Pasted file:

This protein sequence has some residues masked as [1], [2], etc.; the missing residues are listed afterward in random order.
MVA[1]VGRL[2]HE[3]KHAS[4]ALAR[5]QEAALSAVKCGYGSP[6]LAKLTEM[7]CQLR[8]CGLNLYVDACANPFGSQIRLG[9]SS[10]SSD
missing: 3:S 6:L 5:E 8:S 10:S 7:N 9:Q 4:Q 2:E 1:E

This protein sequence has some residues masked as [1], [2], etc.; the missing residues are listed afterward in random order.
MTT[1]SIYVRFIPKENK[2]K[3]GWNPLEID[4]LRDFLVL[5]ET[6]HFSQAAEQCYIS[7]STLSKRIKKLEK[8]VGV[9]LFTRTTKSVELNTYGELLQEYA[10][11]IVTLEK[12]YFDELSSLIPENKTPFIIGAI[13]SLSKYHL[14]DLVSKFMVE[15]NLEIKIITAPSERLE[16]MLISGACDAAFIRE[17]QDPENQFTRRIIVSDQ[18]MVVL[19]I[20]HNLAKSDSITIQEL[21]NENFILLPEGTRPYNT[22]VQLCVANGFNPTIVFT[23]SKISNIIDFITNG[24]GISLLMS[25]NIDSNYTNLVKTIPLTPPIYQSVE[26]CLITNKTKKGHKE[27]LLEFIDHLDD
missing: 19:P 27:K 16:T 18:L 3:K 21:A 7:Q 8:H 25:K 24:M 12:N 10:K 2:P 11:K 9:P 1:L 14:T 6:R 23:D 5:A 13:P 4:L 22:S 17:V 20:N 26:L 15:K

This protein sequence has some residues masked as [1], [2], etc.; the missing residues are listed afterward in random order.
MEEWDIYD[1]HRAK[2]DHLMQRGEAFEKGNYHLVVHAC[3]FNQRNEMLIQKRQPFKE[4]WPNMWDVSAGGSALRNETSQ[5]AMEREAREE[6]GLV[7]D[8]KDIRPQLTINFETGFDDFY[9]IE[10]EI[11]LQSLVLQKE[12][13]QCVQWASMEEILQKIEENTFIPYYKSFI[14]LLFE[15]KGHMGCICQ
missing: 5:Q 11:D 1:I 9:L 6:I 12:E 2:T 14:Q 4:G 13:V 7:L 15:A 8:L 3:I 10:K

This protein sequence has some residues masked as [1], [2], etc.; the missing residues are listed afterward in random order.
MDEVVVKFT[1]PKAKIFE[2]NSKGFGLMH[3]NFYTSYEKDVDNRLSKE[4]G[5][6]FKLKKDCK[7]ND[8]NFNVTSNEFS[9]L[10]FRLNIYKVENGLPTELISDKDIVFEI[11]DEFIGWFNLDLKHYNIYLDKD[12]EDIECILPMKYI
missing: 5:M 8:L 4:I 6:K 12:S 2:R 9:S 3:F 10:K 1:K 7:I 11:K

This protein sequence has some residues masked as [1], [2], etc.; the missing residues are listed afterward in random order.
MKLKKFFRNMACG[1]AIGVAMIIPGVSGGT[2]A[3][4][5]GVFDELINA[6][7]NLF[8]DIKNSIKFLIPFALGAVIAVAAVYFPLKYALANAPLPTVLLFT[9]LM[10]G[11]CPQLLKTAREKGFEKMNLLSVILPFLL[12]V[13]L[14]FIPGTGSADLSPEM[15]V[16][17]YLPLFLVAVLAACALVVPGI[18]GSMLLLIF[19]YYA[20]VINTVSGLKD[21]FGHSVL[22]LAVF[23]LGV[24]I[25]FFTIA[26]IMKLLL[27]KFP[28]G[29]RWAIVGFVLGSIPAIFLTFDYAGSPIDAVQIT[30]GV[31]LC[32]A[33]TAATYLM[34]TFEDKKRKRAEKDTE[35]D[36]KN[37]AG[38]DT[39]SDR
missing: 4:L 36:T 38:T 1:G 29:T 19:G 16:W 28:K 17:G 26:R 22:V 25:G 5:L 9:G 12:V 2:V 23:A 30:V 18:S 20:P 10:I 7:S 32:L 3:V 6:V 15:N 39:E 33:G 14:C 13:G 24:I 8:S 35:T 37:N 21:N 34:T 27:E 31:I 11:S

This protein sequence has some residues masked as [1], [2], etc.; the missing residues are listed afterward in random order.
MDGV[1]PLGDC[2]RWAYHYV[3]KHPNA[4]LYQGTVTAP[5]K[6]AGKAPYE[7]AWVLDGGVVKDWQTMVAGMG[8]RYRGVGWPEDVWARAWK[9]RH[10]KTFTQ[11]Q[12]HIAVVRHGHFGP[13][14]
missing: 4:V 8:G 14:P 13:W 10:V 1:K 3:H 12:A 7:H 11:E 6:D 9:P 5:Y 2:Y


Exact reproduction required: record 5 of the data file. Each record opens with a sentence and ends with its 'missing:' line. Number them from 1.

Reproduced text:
This protein sequence has some residues masked as [1], [2], etc.; the missing residues are listed afterward in random order.
MKLKKFFRNMACG[1]AIGVAMIIPGVSGGT[2]A[3][4][5]GVFDELINA[6][7]NLF[8]DIKNSIKFLIPFALGAVIAVAAVYFPLKYALANAPLPTVLLFT[9]LM[10]G[11]CPQLLKTAREKGFEKMNLLSVILPFLL[12]V[13]L[14]FIPGTGSADLSPEM[15]V[16][17]YLPLFLVAVLAACALVVPGI[18]GSMLLLIF[19]YYA[20]VINTVSGLKD[21]FGHSVL[22]LAVF[23]LGV[24]I[25]FFTIA[26]IMKLLL[27]KFP[28]G[29]RWAIVGFVLGSIPAIFLTFDYAGSPIDAVQIT[30]GV[31]LC[32]A[33]TAATYLM[34]TFEDKKRKRAEKDTE[35]D[36]KN[37]AG[38]DT[39]SDR
missing: 4:L 36:T 38:T 1:G 29:T 19:G 16:W 28:K 17:G 26:R 22:V 25:G 5:L 9:G 12:V 2:V 23:A 30:V 18:S 20:P 10:I 7:S 32:L 3:V 6:V 15:N 39:E 33:G 14:C 13:G 24:I 8:S 35:T 37:N 21:N 34:T 27:E 31:I 11:S